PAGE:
Cost and economic evaluations, if successfully implemented, should produce valid data and insight about the efficiency of HP-DP programs. They define program costs and what it will cost to break even, if a new intervention is introduced. CBA defines the potential or actual opportunity to save money. Efficiency of intervention methods in producing either behavioral impact-health outcome rates described in non-monetary terms, or impact or outcome rates described in dollars, should be documented using the appropriate analyses. Conducting economic evaluations of HP-DP methods should be a routine process for HP-DP programs. Many funding agencies require a cost-economic evaluation for all major HP-DP proposals.

The Congressional Office of Technology Assessment concluded in 1981 that healthcare decision-making could be significantly improved by the process of identifying relevant costs and benefits of a decision and policy. While a voluminous body of literature and evidence confirms the validity of this 30-year-old statement, past and present reports indicate that cost-economic analyses and evaluations are typically not part of an HP-DP program plan or its evaluation. CEA or CBA are infrequently part of an evaluation of public health or primary care services.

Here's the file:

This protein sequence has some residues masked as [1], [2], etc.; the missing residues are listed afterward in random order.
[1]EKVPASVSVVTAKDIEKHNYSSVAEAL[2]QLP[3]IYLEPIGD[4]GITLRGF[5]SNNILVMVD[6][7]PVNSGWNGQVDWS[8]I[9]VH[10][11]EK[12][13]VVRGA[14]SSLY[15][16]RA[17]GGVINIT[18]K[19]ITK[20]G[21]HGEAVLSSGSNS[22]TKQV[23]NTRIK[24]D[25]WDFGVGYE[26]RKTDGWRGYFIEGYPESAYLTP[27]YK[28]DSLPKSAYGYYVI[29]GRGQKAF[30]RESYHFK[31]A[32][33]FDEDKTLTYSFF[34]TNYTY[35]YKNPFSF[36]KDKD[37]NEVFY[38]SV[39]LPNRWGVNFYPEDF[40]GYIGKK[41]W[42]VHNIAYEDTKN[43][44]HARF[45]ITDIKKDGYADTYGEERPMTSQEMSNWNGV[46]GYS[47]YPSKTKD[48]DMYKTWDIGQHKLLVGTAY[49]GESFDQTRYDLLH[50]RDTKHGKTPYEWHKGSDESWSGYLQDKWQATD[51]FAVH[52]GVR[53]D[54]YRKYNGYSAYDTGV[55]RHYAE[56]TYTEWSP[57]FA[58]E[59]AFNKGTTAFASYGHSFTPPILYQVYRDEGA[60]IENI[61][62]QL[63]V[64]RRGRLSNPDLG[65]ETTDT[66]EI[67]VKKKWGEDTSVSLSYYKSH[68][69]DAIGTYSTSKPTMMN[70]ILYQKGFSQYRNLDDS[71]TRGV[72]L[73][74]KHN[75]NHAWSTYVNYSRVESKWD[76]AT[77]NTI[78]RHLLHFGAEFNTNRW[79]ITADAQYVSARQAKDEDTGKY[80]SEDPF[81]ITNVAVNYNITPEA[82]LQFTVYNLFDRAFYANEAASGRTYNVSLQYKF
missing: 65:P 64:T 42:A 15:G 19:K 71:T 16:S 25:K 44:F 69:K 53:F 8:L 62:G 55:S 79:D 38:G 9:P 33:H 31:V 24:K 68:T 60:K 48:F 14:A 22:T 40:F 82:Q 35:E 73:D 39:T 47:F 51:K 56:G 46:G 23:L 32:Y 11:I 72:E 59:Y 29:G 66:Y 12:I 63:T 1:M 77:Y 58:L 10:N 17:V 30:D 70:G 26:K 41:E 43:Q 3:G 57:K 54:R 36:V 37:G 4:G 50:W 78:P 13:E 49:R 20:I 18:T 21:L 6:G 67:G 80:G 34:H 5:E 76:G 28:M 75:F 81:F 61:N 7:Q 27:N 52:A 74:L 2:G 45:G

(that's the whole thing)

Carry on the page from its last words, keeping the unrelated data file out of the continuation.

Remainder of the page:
It is also important to emphasize from a philosophical perspective that a preoccupation with cost analyses and solely judging a program’s economic value-cost is usually not justifiable. Cost-economic evaluation, for most programs, should seldom serve as the primary determinant of HP-DP program decision-making. Cost and efficiency are only one part of rational decision-making. A broader range of issues, especially effectiveness, quality, and equity, reflecting concern for the health and welfare of a target population, should be the primary guides to decision-making.

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